Science Fair Project Encyclopedia
The crime of attempt occurs when a person does an act amounting to more than mere preparation for a criminal offense, with specific intent to commit a crime, if that act tends but fails to effect the commission of the offense intended. For example, if "A" intends to murder "B" with a gun, but the shot accidentally misses, then "A" is guilty of attempted murder. However, if "A" intends to frighten "B", and that same shot intentionally misses, "A" may be guilty of assault (among other things), but not attempted murder, unless "A" intended that such fright would kill "B". The punishment for an attempt is often tied to that of the intended offense (e.g., half the fine, or half the prison time).
One interesting example is the attempted possession of contraband (such as illegal drugs or guns), where an undercover police officer sells faked contraband to the criminal. Because there was no actual contraband, there was no criminal possession, but only the attempt to possess, and perhaps a conspiracy to possess. Some view this as a slightly safer way to catch such criminals, rather than risk the actual contraband slipping into the wrong hands.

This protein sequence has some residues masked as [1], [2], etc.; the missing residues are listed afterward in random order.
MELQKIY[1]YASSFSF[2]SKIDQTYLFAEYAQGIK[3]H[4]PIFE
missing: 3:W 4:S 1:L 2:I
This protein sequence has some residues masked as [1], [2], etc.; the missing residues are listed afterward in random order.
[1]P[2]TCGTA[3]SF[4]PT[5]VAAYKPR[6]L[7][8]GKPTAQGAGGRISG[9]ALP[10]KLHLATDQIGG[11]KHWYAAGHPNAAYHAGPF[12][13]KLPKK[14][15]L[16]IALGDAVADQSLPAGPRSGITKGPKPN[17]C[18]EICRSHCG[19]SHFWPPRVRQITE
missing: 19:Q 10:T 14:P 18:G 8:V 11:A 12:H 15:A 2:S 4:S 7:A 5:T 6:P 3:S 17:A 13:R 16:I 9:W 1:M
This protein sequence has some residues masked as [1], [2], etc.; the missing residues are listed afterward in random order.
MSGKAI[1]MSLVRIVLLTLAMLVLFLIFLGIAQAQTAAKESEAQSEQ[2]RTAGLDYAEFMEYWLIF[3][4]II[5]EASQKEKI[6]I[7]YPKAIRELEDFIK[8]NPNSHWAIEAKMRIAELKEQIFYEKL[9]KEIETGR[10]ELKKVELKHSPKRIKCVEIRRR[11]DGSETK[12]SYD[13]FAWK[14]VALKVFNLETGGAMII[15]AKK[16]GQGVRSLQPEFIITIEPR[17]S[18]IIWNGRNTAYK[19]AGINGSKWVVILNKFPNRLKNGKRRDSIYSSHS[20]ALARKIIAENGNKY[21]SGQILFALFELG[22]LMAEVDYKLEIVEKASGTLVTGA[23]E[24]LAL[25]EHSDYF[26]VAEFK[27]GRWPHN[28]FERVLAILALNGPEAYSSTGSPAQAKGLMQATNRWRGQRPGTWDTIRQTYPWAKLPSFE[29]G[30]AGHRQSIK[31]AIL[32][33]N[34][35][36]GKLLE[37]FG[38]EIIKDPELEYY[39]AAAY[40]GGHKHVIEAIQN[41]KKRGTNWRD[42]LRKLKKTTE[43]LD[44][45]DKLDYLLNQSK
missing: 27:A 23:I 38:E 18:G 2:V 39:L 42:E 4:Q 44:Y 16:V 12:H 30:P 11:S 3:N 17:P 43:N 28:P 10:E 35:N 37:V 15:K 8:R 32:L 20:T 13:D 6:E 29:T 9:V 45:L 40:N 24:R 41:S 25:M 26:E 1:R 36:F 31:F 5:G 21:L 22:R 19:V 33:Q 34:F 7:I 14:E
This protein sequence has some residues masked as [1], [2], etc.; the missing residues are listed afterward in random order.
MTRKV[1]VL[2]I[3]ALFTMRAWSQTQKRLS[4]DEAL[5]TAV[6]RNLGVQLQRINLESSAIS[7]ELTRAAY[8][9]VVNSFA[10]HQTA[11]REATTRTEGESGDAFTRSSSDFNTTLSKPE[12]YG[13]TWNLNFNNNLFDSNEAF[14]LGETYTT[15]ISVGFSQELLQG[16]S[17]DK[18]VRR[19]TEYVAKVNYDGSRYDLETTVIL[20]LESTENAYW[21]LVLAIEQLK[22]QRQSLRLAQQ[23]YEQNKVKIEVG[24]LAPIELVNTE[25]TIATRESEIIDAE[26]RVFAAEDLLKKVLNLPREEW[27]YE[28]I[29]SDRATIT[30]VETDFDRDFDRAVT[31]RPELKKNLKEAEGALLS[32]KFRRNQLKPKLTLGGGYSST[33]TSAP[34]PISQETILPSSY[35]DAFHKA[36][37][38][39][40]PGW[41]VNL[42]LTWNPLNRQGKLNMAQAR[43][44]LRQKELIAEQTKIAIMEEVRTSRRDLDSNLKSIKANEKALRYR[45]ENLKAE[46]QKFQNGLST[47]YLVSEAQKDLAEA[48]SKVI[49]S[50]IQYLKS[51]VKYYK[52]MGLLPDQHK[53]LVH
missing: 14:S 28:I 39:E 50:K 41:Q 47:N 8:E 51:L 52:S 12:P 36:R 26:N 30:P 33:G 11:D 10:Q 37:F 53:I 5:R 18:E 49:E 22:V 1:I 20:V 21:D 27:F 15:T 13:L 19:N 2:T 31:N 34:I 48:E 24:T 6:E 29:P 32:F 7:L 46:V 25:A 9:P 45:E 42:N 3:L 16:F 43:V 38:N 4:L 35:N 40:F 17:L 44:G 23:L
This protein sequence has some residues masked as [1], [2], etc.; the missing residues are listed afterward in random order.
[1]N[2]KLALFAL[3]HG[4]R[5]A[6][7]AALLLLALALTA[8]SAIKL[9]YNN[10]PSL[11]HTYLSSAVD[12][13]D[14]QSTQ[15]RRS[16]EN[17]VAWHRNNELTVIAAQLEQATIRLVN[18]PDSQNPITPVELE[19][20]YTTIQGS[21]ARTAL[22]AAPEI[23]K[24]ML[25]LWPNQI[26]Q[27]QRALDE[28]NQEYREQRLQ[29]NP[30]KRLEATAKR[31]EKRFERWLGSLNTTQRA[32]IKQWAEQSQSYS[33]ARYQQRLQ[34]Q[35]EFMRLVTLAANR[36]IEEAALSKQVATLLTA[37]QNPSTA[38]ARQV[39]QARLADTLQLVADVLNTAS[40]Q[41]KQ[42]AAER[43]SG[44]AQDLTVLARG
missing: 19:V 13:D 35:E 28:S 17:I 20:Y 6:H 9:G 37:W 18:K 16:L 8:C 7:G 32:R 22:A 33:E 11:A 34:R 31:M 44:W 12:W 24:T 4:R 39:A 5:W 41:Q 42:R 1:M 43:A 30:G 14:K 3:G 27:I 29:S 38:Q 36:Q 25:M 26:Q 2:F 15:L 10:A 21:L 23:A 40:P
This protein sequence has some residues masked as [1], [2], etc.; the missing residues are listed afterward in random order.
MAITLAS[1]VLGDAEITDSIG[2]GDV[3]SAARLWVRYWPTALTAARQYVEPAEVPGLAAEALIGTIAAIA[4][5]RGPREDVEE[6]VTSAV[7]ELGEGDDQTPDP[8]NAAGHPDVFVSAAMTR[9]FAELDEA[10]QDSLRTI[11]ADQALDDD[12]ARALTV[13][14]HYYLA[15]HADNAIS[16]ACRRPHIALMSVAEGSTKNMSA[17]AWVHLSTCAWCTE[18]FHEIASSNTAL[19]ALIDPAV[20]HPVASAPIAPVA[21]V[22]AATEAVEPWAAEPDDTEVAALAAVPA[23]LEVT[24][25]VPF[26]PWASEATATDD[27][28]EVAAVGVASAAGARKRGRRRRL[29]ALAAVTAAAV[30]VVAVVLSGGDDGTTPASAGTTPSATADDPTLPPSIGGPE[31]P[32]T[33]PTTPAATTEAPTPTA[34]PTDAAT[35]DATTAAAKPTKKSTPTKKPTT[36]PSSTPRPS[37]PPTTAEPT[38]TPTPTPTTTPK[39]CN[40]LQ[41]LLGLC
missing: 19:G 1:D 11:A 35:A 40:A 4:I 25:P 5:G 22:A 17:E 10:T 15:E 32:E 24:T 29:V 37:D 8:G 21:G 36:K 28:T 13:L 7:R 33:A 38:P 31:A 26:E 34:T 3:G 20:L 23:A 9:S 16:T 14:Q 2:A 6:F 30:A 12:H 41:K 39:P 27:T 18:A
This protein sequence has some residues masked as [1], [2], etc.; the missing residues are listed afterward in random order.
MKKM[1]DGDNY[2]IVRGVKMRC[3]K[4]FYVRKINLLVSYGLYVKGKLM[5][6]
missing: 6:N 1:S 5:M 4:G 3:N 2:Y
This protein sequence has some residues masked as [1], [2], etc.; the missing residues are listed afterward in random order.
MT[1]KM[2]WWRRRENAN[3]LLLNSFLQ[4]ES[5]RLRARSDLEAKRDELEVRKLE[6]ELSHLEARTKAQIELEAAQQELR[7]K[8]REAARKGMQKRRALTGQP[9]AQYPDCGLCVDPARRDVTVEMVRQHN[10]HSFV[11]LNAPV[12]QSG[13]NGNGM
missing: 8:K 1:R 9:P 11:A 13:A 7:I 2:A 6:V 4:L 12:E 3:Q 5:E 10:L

Not only an attempt, but sometimes even mere intention to commit a crime is a crime by itself, see grooming a child.
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